A few weeks ago I had the privilege of speaking to a group of beginner runners on the topic of motivation. Why would I receive such an invitation? Well, because I’m about the world’s least likely and most enthusiastic runner. I’m all of 5-feet-2-inches high (on a tall day), I weigh in around one hundred and sexy (which happens to be 20ish pounds more than my doctor thinks is necessary), and I faked asthma to get out of gym class in middle school. Nevertheless, I’ve conquered numerous 5Ks, several half marathons, a full marathon, and a triathlon. One of the reasons I’m asked to help motivate beginners is because of my—ahem—non-athletic appearance; it instantly qualifies me to talk to people who doubt themselves. When they see me and hear my story they think, “Well if she can do it, maybe I can, too.”
Running did not come easily to me. I huffed and puffed through my first 5K three years ago and discovered absolutely no natural talent. I learned something surprising, though. I learned that doing things I’m not naturally gifted for is uniquely rewarding. Because of the struggle, not despite it, the sense of personal victory I feel is amplified. I mastered the grit life.
When I get a chance to talk with beginner runners, most of whom do not see themselves as future athletes, I share two guidelines that will help them get the most out of the new challenge in front of them:
Be consistent. Consistency is the only talent I brought to running. I’m not fast, I don’t have a high threshold for pain, and I don’t have long legs or an extraordinary lung capacity. But I did put three runs per week on my calendar, and unless I was sick, I showed up for every one of them. One of my favorite proverbs says, “A sluggard’s appetite is never filled, but the desires of the diligent are fully satisfied” (Proverbs 13:4, NIV). It’s not the desires of the talented and gifted, or even the desires of the person who wants it the most, but the desires of the diligent are fully satisfied. The person who persists will be rewarded.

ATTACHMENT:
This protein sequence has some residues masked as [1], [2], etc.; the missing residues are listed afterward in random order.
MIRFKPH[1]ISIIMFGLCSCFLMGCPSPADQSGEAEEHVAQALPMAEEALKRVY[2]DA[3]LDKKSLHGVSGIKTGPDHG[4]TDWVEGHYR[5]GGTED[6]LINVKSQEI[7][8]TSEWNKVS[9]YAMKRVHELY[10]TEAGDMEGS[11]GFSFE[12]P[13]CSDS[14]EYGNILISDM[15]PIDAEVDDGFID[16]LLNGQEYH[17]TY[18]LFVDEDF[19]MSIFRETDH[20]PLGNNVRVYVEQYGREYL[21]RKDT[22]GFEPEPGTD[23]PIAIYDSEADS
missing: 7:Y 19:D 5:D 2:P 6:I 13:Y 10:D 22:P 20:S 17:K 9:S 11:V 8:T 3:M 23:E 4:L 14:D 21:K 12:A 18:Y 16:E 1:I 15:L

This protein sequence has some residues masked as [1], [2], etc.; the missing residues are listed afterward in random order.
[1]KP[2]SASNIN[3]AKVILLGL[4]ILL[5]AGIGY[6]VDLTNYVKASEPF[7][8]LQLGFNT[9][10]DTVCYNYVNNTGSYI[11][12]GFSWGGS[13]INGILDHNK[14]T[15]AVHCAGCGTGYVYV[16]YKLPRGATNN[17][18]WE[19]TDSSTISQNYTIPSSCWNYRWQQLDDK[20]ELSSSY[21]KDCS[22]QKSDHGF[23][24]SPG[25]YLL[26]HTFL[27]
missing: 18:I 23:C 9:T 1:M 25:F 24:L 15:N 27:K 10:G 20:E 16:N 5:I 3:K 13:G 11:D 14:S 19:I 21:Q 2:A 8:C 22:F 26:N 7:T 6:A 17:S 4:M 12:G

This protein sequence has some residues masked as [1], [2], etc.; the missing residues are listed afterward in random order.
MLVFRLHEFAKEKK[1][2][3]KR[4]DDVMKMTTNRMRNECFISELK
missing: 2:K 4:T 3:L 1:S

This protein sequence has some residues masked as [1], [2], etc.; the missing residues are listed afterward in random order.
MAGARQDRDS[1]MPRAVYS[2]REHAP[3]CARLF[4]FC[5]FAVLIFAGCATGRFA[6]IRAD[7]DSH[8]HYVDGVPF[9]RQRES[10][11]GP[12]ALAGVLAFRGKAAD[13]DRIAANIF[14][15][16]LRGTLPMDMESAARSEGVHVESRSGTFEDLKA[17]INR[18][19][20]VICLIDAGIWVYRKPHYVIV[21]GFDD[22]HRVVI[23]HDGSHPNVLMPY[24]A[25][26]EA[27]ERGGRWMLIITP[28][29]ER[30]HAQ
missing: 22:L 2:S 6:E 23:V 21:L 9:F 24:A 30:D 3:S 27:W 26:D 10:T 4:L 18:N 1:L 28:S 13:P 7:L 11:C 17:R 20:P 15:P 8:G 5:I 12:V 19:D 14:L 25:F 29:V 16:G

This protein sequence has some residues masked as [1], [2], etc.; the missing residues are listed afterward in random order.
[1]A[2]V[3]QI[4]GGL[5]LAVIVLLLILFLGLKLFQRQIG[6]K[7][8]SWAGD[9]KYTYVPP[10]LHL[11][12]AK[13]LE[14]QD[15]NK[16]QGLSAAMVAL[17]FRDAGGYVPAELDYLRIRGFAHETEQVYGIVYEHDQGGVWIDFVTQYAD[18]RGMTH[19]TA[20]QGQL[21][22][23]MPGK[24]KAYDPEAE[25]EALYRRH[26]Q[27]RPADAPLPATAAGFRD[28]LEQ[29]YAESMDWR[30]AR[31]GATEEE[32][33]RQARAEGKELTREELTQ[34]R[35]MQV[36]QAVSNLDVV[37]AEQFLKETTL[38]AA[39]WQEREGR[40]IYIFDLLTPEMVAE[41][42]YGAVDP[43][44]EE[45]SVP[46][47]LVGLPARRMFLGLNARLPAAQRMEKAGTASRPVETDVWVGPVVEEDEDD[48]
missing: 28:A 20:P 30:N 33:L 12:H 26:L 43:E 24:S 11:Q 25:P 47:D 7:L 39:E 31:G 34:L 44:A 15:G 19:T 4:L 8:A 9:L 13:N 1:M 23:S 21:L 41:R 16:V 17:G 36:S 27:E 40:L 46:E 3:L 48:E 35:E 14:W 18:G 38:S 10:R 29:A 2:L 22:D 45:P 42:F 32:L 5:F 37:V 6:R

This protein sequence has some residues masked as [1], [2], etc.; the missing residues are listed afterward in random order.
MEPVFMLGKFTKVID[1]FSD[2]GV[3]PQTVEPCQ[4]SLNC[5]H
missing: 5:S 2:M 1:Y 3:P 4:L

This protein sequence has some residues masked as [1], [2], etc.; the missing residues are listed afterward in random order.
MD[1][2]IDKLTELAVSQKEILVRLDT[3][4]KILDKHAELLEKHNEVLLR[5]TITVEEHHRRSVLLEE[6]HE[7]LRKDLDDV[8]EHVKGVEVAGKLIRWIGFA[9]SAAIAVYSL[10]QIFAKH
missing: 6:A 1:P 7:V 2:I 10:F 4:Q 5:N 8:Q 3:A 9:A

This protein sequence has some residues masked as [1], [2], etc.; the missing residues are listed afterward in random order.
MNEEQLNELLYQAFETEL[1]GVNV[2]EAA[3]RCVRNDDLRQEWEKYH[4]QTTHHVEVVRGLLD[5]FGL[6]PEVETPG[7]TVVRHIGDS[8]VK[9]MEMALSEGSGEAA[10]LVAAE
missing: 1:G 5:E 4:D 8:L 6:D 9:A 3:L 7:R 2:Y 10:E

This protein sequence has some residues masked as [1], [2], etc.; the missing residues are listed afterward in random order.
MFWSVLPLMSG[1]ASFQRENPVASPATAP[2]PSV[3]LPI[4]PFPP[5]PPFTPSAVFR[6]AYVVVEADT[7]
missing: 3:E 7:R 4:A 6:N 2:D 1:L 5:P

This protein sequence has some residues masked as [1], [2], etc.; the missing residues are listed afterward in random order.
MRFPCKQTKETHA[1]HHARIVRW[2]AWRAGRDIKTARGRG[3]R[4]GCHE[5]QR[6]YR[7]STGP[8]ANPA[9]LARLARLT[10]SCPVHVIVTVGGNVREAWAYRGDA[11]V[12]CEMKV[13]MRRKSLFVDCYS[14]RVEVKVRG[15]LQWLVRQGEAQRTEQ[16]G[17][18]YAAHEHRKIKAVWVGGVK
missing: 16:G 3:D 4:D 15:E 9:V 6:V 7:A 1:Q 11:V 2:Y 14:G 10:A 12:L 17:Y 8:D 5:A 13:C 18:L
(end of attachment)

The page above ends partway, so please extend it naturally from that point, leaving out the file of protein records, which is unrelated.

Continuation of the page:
Be patient with yourself. The thing that sidelines most new runners is not the difficulty of running, although it is difficult. It’s that the expectations they set for themselves are too high. They compare themselves to an idea they’ve constructed of the kind of runner they should be, based on other people’s success or magazine articles or some past high school track star version of themselves. Because these standards are arbitrary and often unrealistic, they end up discouraging rather than motivating us. Here is where I tell beginner runners to start: recognize where you are in this moment, give thanks for it, and give yourself permission to reach your goal at your own pace. Imposing a rigid timeline robs us of joy along the way. When we remove that one pressure, we feel 1,000% freer to enjoy the journey. We are able to receive challenges along the way as opportunities instead of disasters.
I learned that doing things I’m not naturally gifted for is uniquely rewarding. Because of the struggle, not despite it, the sense of personal victory I feel is amplified. I mastered the grit life.
Actually, when I think about it, what I tell new runners is to cultivate grit (be consistent) and to cultivate grace (be patient with yourself). If you’re thinking about trying something way outside your comfort zone, whether it’s running or painting or yodeling, see if bringing a little grit and extending a little grace to yourself doesn’t help things along.
And while you’re at it, be brave and tell us below in the comments what scary, new, amazing thing you are yearning to try! Put it all out there, and we’ll cheer you on! (If your courage is waning, just picture me sashaying all over town in my hot pink running shorts and know that whatever you’re about to try will never be as embarrassing as that.)
You will also like Anatomy of a Strong Woman, 5 Things You Need to Quit Right Now, Bored? Stop Playing it Safe! and How I Became a Runner, One Step at a Time.